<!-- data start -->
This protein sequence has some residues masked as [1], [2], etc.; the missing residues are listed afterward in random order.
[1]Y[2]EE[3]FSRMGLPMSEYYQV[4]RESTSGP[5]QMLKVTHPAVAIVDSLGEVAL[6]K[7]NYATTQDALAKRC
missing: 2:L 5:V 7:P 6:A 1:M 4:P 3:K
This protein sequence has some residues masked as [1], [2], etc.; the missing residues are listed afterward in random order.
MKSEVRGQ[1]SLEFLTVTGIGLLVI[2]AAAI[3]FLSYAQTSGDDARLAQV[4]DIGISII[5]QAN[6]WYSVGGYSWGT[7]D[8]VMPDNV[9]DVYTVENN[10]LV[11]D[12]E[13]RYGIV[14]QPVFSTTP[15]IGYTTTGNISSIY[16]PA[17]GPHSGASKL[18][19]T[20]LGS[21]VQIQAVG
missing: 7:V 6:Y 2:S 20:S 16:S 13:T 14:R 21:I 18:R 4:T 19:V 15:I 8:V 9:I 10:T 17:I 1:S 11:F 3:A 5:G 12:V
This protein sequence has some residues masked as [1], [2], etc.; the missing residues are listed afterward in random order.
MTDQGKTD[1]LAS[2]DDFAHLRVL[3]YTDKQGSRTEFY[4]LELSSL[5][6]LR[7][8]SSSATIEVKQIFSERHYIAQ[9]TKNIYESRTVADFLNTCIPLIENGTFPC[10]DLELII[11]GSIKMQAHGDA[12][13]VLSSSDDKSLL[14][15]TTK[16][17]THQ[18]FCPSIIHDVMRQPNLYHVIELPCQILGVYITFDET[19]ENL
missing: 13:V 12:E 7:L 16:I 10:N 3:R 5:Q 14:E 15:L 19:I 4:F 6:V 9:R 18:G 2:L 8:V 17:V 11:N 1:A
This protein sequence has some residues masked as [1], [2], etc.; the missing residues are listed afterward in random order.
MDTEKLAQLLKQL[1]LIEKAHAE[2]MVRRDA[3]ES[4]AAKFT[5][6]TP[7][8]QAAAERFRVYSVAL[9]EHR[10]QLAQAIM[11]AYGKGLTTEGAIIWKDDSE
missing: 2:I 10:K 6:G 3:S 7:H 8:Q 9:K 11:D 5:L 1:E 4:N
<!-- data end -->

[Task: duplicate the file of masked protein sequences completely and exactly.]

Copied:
This protein sequence has some residues masked as [1], [2], etc.; the missing residues are listed afterward in random order.
[1]Y[2]EE[3]FSRMGLPMSEYYQV[4]RESTSGP[5]QMLKVTHPAVAIVDSLGEVAL[6]K[7]NYATTQDALAKRC
missing: 2:L 5:V 7:P 6:A 1:M 4:P 3:K
This protein sequence has some residues masked as [1], [2], etc.; the missing residues are listed afterward in random order.
MKSEVRGQ[1]SLEFLTVTGIGLLVI[2]AAAI[3]FLSYAQTSGDDARLAQV[4]DIGISII[5]QAN[6]WYSVGGYSWGT[7]D[8]VMPDNV[9]DVYTVENN[10]LV[11]D[12]E[13]RYGIV[14]QPVFSTTP[15]IGYTTTGNISSIY[16]PA[17]GPHSGASKL[18][19]T[20]LGS[21]VQIQAVG
missing: 7:V 6:Y 2:S 20:S 16:S 13:T 14:R 21:I 18:R 4:T 19:V 15:I 8:V 9:I 10:T 17:I 1:S 11:F 3:A 5:G 12:V
This protein sequence has some residues masked as [1], [2], etc.; the missing residues are listed afterward in random order.
MTDQGKTD[1]LAS[2]DDFAHLRVL[3]YTDKQGSRTEFY[4]LELSSL[5][6]LR[7][8]SSSATIEVKQIFSERHYIAQ[9]TKNIYESRTVADFLNTCIPLIENGTFPC[10]DLELII[11]GSIKMQAHGDA[12][13]VLSSSDDKSLL[14][15]TTK[16][17]THQ[18]FCPSIIHDVMRQPNLYHVIELPCQILGVYITFDET[19]ENL
missing: 13:V 12:E 7:L 16:I 10:N 3:R 5:Q 14:E 15:L 19:I 4:F 6:V 9:R 18:G 2:L 8:V 17:V 11:N 1:A
This protein sequence has some residues masked as [1], [2], etc.; the missing residues are listed afterward in random order.
MDTEKLAQLLKQL[1]LIEKAHAE[2]MVRRDA[3]ES[4]AAKFT[5][6]TP[7][8]QAAAERFRVYSVAL[9]EHR[10]QLAQAIM[11]AYGKGLTTEGAIIWKDDSE
missing: 2:I 10:K 6:G 3:S 7:H 8:Q 9:K 11:D 5:L 1:E 4:N